Responsibility and accountability: From constitutionalization to implementation – Part 2-

In his recent speech to Parliament, King Mohammed VI recalled the imperative to apply the rules of good governance, while insisting on the critical nature of adopting the principle of accountability for the success of any plan or project.

* By Moulay Idriss Aziz

This major royal directive against actors in public life proves the voices that are raised, in particular on the occasion of the publication of the reports of the control bodies, to demand justice to the public, to sanction the bad managers and remove them from the sphere of the state. These voices, which are amplified more and more in social networks, often have as their essential reference the charter of the legal order, which is the Constitution.

Compliance loses sight of the strategic

Let us first evacuate the obvious. Actions and omissions likely to constitute reprehensible criminal acts must be detected and punished. Let it be understood that the State has no excuses in this area, because legal security and the sustainability of public order are at stake. That said, despite its mobilizing nature of popular interest and public debate and despite the special treatment reserved for it by criminal legislation, the accountability of the public manager whose object is regularity should not obscure the rest.

In fact, there are no defensible reasons why in 2020, the accountability mechanisms in Morocco will again focus on its financial dimension and on the risks of “delinquency” and financial indiscipline of managers. public. The issue of accountability should not focus excessively on orthodox compliance with administrative legal rule because, in the Moroccan context, men and institutions are organizing themselves as best they can, to comply with “CODES”, whatever ‘they are. This state of affairs gives rise to at least two major concerns.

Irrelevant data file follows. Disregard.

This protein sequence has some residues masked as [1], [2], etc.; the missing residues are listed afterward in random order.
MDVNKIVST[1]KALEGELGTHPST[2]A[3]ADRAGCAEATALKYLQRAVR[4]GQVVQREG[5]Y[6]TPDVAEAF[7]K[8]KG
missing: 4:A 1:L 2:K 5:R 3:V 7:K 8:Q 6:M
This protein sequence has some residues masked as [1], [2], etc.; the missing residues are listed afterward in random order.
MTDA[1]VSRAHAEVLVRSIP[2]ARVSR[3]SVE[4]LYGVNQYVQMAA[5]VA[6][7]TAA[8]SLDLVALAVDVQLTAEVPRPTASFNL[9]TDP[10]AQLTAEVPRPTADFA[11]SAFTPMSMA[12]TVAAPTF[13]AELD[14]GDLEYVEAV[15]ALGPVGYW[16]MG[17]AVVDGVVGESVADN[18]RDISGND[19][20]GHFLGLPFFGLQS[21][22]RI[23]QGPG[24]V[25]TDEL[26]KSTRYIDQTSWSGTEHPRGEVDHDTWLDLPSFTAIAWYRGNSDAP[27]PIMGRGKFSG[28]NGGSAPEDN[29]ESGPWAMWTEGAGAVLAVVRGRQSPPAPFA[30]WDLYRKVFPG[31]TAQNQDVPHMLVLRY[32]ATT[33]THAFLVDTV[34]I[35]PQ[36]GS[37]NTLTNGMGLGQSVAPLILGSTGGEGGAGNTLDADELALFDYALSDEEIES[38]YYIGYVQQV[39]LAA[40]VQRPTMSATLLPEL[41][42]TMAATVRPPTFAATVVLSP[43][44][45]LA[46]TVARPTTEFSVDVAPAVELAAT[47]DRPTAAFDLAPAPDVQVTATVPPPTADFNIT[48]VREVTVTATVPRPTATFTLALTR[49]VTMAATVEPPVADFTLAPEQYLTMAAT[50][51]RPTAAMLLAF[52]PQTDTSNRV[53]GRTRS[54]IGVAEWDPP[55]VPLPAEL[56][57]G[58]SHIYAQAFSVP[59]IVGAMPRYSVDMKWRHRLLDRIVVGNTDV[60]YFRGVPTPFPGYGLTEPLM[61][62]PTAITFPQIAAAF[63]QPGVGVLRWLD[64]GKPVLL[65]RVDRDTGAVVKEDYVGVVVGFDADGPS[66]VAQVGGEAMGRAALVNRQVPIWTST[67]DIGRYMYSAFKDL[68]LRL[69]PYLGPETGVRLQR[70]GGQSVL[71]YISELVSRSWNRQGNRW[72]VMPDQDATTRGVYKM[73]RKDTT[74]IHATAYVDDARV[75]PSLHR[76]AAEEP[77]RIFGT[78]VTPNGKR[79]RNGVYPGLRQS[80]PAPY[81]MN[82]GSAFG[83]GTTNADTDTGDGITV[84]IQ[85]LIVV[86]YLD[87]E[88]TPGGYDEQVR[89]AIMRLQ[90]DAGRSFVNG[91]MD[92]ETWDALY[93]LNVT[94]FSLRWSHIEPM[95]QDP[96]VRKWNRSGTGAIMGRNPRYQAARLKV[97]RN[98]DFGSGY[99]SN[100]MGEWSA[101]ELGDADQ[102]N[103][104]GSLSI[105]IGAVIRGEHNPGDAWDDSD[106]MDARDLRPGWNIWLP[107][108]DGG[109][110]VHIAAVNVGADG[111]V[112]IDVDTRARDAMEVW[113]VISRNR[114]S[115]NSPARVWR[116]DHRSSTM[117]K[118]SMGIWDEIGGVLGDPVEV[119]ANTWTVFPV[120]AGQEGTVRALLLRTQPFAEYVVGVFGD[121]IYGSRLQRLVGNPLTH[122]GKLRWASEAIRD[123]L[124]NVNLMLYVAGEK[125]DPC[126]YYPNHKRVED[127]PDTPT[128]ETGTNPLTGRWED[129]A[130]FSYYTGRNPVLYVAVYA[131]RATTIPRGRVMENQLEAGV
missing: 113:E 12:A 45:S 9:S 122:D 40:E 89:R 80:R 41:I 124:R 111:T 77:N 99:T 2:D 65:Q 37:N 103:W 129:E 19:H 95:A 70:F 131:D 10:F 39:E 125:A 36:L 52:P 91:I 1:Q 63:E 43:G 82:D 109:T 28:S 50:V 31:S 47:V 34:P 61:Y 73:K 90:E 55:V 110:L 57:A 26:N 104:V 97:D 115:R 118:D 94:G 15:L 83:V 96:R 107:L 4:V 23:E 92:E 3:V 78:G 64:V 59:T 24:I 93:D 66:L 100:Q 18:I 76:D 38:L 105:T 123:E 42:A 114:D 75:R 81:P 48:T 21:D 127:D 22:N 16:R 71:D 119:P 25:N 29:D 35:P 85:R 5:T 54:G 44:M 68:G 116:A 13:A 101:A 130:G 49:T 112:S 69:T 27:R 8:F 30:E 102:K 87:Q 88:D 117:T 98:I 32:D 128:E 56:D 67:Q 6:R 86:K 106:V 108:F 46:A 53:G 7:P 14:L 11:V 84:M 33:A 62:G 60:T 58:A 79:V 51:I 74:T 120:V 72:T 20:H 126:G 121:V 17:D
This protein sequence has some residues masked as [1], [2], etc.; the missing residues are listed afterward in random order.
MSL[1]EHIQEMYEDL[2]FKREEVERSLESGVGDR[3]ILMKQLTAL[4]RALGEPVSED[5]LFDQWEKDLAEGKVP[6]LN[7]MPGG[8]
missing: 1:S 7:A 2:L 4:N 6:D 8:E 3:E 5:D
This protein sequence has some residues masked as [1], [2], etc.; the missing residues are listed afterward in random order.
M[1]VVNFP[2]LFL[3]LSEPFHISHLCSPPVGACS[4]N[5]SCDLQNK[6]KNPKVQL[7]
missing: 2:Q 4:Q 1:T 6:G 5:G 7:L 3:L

First, while keeping its founding character of any accountability system, compliance in Morocco does not represent a significant issue since the norms and standards in force are weak and not very restrictive. Even perfect compliance will be useless to the system and to the construction of public order until standards are upgraded.

In the second place, the diagram of the organization of the rendering of accounts in our country is intended to be practical and operational (practical accountability) and emphasizes the evaluation of inputs, processes and outputs. In addition, when the receiving authority for accountability mentions performance, it calls out who has the right to short-term results and is not sufficiently interested in performance in carrying out the missions of men and institutions.

Yet, with the series of budget reforms undertaken in recent years, accountability should be used primarily to improve the economy, efficiency and effectiveness of public management. Public managers should be heard, essentially, on the impact of their management.

The lack of strategic, long-term and impact accountability limits the use of the popular voice and, therefore, does not increase the power of citizens-voters-taxpayers-clients to influence sustainably and significantly on the agenda of public managers. Neither does it allow us to focus attention and resources on what generates civilizational progress. The lack of accountability over the strategic can, to a certain extent, precipitate deep crises in development models.